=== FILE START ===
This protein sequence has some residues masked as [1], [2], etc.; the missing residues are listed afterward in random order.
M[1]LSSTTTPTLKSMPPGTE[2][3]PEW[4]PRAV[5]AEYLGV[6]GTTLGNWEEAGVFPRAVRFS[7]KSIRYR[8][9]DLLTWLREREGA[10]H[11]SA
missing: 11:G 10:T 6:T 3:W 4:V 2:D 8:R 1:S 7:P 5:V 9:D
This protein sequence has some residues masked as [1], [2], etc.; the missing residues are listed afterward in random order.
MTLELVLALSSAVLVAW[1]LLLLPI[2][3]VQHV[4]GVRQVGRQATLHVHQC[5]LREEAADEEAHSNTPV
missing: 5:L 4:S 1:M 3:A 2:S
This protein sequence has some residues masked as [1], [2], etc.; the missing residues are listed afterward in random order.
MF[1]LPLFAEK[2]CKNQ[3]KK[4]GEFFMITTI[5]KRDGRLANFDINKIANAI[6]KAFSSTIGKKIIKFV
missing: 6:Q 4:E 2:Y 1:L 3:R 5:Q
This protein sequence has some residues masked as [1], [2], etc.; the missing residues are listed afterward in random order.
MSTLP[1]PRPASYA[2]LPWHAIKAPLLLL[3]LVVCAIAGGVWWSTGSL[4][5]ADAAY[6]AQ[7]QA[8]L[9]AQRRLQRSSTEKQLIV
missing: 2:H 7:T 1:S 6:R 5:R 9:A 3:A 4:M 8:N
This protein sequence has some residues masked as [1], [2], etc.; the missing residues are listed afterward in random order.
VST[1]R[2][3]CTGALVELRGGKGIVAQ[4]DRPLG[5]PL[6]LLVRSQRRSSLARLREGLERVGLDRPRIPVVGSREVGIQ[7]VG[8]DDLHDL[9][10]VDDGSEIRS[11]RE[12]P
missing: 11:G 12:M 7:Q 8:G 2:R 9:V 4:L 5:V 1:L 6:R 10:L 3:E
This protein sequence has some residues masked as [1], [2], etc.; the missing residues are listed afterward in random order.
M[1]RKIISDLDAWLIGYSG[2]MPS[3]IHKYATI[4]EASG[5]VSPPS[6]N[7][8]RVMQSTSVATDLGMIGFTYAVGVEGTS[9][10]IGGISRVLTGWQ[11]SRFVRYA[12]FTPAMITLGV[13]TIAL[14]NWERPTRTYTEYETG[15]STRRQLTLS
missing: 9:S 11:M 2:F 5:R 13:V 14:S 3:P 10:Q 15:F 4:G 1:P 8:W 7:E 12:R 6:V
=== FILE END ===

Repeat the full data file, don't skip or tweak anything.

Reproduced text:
This protein sequence has some residues masked as [1], [2], etc.; the missing residues are listed afterward in random order.
M[1]LSSTTTPTLKSMPPGTE[2][3]PEW[4]PRAV[5]AEYLGV[6]GTTLGNWEEAGVFPRAVRFS[7]KSIRYR[8][9]DLLTWLREREGA[10]H[11]SA
missing: 11:G 10:T 6:T 3:W 4:V 2:D 8:R 1:S 7:P 5:V 9:D
This protein sequence has some residues masked as [1], [2], etc.; the missing residues are listed afterward in random order.
MTLELVLALSSAVLVAW[1]LLLLPI[2][3]VQHV[4]GVRQVGRQATLHVHQC[5]LREEAADEEAHSNTPV
missing: 5:L 4:S 1:M 3:A 2:S
This protein sequence has some residues masked as [1], [2], etc.; the missing residues are listed afterward in random order.
MF[1]LPLFAEK[2]CKNQ[3]KK[4]GEFFMITTI[5]KRDGRLANFDINKIANAI[6]KAFSSTIGKKIIKFV
missing: 6:Q 4:E 2:Y 1:L 3:R 5:Q
This protein sequence has some residues masked as [1], [2], etc.; the missing residues are listed afterward in random order.
MSTLP[1]PRPASYA[2]LPWHAIKAPLLLL[3]LVVCAIAGGVWWSTGSL[4][5]ADAAY[6]AQ[7]QA[8]L[9]AQRRLQRSSTEKQLIV
missing: 2:H 7:T 1:S 6:R 5:R 9:A 3:A 4:M 8:N
This protein sequence has some residues masked as [1], [2], etc.; the missing residues are listed afterward in random order.
VST[1]R[2][3]CTGALVELRGGKGIVAQ[4]DRPLG[5]PL[6]LLVRSQRRSSLARLREGLERVGLDRPRIPVVGSREVGIQ[7]VG[8]DDLHDL[9][10]VDDGSEIRS[11]RE[12]P
missing: 11:G 12:M 7:Q 8:G 2:R 9:V 4:L 5:V 1:L 6:R 10:L 3:E
This protein sequence has some residues masked as [1], [2], etc.; the missing residues are listed afterward in random order.
M[1]RKIISDLDAWLIGYSG[2]MPS[3]IHKYATI[4]EASG[5]VSPPS[6]N[7][8]RVMQSTSVATDLGMIGFTYAVGVEGTS[9][10]IGGISRVLTGWQ[11]SRFVRYA[12]FTPAMITLGV[13]TIAL[14]NWERPTRTYTEYETG[15]STRRQLTLS
missing: 9:S 11:M 2:F 5:R 13:V 14:S 3:P 10:Q 15:F 4:G 1:P 8:W 7:E 12:R 6:V